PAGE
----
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State Financing of Higher Education: Policy Implications. Community College Leadership Development Initiatives (CCLDI) Policy Seminar February 13, 2004 Nancy Shulock Director, Institute for Higher Education Leadership & Policy. Outline of Topic. Importance of state finance policy

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state financing of higher education policy implications
State Financing of Higher Education:Policy Implications
  • Community College Leadership
  • Development Initiatives (CCLDI)
  • Policy Seminar
  • February 13, 2004
  • Nancy Shulock
  • Director, Institute for Higher Education
  • Leadership & Policy

California State University, Sacramento

outline of topic
Outline of Topic
  • Importance of state finance policy
    • Role of the states
    • Trends in higher ed finance
  • Funding models in theory
  • Funding models in practice
  • National policy issues
  • California policy issues

California State University, Sacramento

role of the state in higher ed finance
Role of the State in Higher Ed Finance
  • Determine public/private mix of support:
  • Set General Fund appropriations to institutions
  • Set tuition levels in most states (this is beginning to change)
  • Appropriate funding for state financial aid
  • Influence outcomes:
  • Set policy goals that should drive finance mechanisms

California State University, Sacramento

state financing of higher education policy options
State Financing of Higher Education: Policy Options

California State University, Sacramento

importance of state finance policy
Importance of State Finance Policy
  • States provide largest share of public higher education revenues
  • 77 % of postsecondary enrollment is in public institutions
  • Higher education has become vital to state economic and social health
  • State fiscal distress and declining revenues require wise finance policy
  • Not just a matter of maintenance: huge performance gaps must be addressed

California State University, Sacramento

key trends in state finance of higher education
Key Trends in State Finance of Higher Education
  • Declining state revenues
  • Declining share to higher education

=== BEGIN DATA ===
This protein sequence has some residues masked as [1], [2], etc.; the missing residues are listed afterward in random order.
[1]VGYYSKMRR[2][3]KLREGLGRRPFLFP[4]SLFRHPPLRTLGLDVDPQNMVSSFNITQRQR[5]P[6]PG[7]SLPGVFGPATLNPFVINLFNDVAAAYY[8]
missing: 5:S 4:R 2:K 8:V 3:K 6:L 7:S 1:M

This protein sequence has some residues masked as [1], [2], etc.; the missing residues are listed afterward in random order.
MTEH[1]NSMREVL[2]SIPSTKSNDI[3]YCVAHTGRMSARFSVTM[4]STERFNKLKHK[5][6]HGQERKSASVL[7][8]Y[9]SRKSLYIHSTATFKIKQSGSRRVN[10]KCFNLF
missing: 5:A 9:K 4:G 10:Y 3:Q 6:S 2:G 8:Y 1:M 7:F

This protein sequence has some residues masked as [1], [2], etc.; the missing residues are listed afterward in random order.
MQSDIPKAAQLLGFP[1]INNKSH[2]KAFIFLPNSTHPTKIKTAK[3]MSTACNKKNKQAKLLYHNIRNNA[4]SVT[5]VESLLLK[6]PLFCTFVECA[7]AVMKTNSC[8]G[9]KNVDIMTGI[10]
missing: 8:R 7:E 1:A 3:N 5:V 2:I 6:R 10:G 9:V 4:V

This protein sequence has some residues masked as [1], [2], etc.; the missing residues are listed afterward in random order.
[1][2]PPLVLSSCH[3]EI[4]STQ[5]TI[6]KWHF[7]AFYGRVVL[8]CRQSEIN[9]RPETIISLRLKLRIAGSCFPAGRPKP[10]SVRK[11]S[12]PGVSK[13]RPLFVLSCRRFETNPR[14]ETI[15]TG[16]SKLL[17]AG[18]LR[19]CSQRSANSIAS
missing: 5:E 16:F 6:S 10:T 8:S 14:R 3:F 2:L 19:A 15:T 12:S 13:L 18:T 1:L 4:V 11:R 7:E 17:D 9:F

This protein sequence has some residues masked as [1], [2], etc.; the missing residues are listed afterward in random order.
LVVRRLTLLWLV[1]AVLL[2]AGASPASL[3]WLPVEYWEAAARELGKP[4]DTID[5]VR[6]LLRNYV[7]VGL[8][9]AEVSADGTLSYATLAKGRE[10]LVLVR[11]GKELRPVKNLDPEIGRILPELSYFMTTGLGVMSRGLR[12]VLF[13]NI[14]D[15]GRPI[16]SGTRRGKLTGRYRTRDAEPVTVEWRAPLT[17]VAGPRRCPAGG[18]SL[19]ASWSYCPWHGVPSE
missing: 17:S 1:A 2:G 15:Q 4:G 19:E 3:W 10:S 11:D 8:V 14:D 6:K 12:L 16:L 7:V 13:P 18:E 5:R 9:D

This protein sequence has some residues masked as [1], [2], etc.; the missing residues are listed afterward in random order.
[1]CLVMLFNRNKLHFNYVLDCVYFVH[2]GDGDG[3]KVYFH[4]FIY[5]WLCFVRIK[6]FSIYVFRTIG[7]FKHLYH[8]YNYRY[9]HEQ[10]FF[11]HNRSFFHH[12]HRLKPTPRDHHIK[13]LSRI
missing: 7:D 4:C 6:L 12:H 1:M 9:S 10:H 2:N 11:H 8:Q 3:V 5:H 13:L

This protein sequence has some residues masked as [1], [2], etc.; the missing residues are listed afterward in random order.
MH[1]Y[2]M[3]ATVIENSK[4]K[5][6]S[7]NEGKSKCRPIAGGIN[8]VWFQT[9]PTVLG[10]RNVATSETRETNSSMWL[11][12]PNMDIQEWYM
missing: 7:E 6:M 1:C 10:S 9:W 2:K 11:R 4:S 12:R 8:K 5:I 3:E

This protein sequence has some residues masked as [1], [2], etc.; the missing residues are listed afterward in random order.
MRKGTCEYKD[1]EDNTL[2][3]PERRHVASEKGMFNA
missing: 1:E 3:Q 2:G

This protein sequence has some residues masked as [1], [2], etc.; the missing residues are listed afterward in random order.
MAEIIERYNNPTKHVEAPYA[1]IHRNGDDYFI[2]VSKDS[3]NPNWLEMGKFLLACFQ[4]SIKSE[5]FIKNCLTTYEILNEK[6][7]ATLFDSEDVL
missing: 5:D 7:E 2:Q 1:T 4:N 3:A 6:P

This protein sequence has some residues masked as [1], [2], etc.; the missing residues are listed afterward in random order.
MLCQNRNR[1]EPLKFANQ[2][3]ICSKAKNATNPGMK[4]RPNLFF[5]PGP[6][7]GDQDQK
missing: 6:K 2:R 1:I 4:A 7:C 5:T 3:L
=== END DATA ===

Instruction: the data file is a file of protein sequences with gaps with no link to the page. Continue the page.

• Increasing tuition (increasing share)
  • Decreasing student aid
  • Decreasing affordability
  • Increasing privatization

California State University, Sacramento

national decline in state support of higher education
National Decline in State Support of Higher Education
  • Total state general fund budgets (real dollars) decreased in 2003 for first time since 1983
  • Decreased by a larger amount for 2004
  • 44 states face structural shortfalls
  • Fiscal 2002 – 2004 is slowest period of growth in nominal GF spending since 1979

California State University, Sacramento

higher ed is declining share of budgets
Higher Ed is Declining Share of Budgets
  • As percent of state budgets:
    • FY 2001: 11.3%
    • FY 2002: 11.2%
    • FY 2003: 10.7%
  • As percent of state + local budgets:
    • 1990: 7.2%
    • 2002: 6.5%

California State University, Sacramento

state share v student share
State Share v Student Share
  • Tuition as share of annual college budgets
    • 1980: 12.9%
    • 2000: 18.5%
  • This raises the key issue in higher ed finance
    • Who benefits and who should pay?
    • What is an appropriate student/family share?
  • Theme of higher ed finance today:
    • These decisions are not made on any reasoned basis
    • General fund declines; institutions raise fees as far as they can to make up lost revenue

California State University, Sacramento

additional fee increases
Additional Fee Increases
  • 2003-04